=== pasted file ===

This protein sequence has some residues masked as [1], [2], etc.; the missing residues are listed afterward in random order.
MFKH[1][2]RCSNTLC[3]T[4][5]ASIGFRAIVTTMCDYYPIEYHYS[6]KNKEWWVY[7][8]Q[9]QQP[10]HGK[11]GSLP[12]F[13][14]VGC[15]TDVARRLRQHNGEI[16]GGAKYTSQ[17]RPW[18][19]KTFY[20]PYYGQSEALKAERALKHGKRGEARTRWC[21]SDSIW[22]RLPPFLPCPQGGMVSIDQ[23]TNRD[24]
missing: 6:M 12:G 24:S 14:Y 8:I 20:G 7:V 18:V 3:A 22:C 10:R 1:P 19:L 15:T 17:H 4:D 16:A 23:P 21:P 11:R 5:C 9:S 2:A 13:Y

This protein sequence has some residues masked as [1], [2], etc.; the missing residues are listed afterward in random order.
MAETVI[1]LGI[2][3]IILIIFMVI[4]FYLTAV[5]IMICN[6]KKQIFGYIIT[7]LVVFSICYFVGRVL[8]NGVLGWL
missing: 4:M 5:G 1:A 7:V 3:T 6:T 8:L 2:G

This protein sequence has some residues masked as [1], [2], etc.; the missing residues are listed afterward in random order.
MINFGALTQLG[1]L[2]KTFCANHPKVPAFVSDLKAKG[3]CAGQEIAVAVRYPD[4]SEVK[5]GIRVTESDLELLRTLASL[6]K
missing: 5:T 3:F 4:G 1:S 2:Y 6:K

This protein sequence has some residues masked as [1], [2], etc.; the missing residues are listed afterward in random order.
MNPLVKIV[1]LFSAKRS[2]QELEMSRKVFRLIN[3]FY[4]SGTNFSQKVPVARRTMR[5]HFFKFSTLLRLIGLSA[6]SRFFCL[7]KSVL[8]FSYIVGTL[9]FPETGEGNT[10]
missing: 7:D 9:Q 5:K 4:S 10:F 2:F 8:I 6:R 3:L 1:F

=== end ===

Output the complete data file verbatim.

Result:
This protein sequence has some residues masked as [1], [2], etc.; the missing residues are listed afterward in random order.
MFKH[1][2]RCSNTLC[3]T[4][5]ASIGFRAIVTTMCDYYPIEYHYS[6]KNKEWWVY[7][8]Q[9]QQP[10]HGK[11]GSLP[12]F[13][14]VGC[15]TDVARRLRQHNGEI[16]GGAKYTSQ[17]RPW[18][19]KTFY[20]PYYGQSEALKAERALKHGKRGEARTRWC[21]SDSIW[22]RLPPFLPCPQGGMVSIDQ[23]TNRD[24]
missing: 6:M 12:G 24:S 14:Y 8:I 20:G 7:V 18:V 3:A 22:C 10:R 1:P 19:L 15:T 17:H 4:D 16:A 23:P 21:P 11:R 5:C 9:S 2:A 13:Y

This protein sequence has some residues masked as [1], [2], etc.; the missing residues are listed afterward in random order.
MAETVI[1]LGI[2][3]IILIIFMVI[4]FYLTAV[5]IMICN[6]KKQIFGYIIT[7]LVVFSICYFVGRVL[8]NGVLGWL
missing: 4:M 5:G 1:A 7:V 3:T 6:T 8:L 2:G

This protein sequence has some residues masked as [1], [2], etc.; the missing residues are listed afterward in random order.
MINFGALTQLG[1]L[2]KTFCANHPKVPAFVSDLKAKG[3]CAGQEIAVAVRYPD[4]SEVK[5]GIRVTESDLELLRTLASL[6]K
missing: 5:T 3:F 4:G 1:S 2:Y 6:K

This protein sequence has some residues masked as [1], [2], etc.; the missing residues are listed afterward in random order.
MNPLVKIV[1]LFSAKRS[2]QELEMSRKVFRLIN[3]FY[4]SGTNFSQKVPVARRTMR[5]HFFKFSTLLRLIGLSA[6]SRFFCL[7]KSVL[8]FSYIVGTL[9]FPETGEGNT[10]
missing: 7:D 9:Q 5:K 4:S 10:F 2:F 8:I 6:R 3:L 1:F